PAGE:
Service Advancetrac PROBLEM SOLVED - Ford Mustang Forum
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post #1 of 12 (permalink) Old 06-21-2019 Thread Starter
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Service Advancetrac PROBLEM SOLVED

Thank you so much Kraig1957 for providing the clues I needed to find this issue!

I have been going nuts over an intermittent "Service Advancetrac" issue for years. Sometimes on a particular road track, my dash would light up with "SERVICE ADVANCETRAC" and all of the traction control, advancetrac, and ABS-related warning lights would come on. Also when that happens, it seemed the advancetrac system would come back on, even though I had previously turned it full off. (This causes some bad results on road track where you want to drive the car yourself without "help" from the computer.)

I posted about this in various forums and FB groups, and was told that it was a known issue with these cars on the track; and the cure was to replace the ABS module with a FR500S race module; but this would defeat the Advancetrac System completely and there would be a warning light on the dash; which would make my car fail Massachusetts' annual safety inspection -- not a good solution for me.

I have seen a few other people post about this issue, and I always relayed the information above. Somewhere along the way, Kraig1957 (and maybe one other person, I don't remember) posted that they had the issue, and it was caused by the ABS/advancetrac sensor wire hitting the exhaust, melting the wire loom and insulation, and shorting out. I looked under the car but all looked good for what I could see, without the car up on a lift.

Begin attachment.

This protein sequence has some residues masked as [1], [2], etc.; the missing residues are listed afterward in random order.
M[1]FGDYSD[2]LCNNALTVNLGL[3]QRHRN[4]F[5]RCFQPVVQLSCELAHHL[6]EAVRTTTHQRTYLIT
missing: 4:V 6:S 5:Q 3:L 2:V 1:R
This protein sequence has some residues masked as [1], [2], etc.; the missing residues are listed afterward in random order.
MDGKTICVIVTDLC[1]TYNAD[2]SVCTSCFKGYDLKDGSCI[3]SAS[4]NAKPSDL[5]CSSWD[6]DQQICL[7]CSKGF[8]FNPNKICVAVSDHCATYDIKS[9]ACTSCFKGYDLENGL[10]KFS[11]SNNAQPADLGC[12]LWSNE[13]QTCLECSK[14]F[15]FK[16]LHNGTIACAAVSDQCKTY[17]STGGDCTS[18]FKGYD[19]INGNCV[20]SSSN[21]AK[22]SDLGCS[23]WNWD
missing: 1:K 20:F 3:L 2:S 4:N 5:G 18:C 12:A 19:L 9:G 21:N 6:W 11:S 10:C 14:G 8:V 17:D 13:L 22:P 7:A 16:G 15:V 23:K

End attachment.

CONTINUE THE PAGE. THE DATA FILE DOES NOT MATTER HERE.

Finally last night, I got the car up on jack stands high enough to really get under there and follow the wire -- and found the issue!

Sure enough, the wiring harness was melted; apparently from intermittent contact with the exhaust. I was thrown off by the fact that the problem only showed itself on the road track, so I thought it was somehow caused by that. Apparently, only on the track were the cornering forces high enough to make the wire hit the exhaust.

Photos attached -- way up under the car, above the area where the exhaust loops up and over the axle on the driver side, is the spot where the wire loom was melted.

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| 2010 GT coupe | Daily Driver with some Steeda and GT500 take-off stuff for the occasional track day
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post #2 of 12 (permalink) Old 06-21-2019
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Glad you found the issue and didn't replace the module



2014 GT Premium, Track Pack, Barton shifter, Borla S-type exhaust, Resonator delete, 3.73 gears, Airaid C.A.I., 93 Race Tune, JLT Oil Separator
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post #3 of 12 (permalink) Old 06-21-2019
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Does the harness go from a wheel sensor.

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post #4 of 12 (permalink) Old 06-21-2019 Thread Starter
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Quote:
Originally Posted by my89foxbody View Post
Glad you found the issue and didn't replace the module
thanks, yeah me too! I only wish I had done it sooner.

Quote:
Originally Posted by ONEZ ST View Post
Does the harness go from a wheel sensor.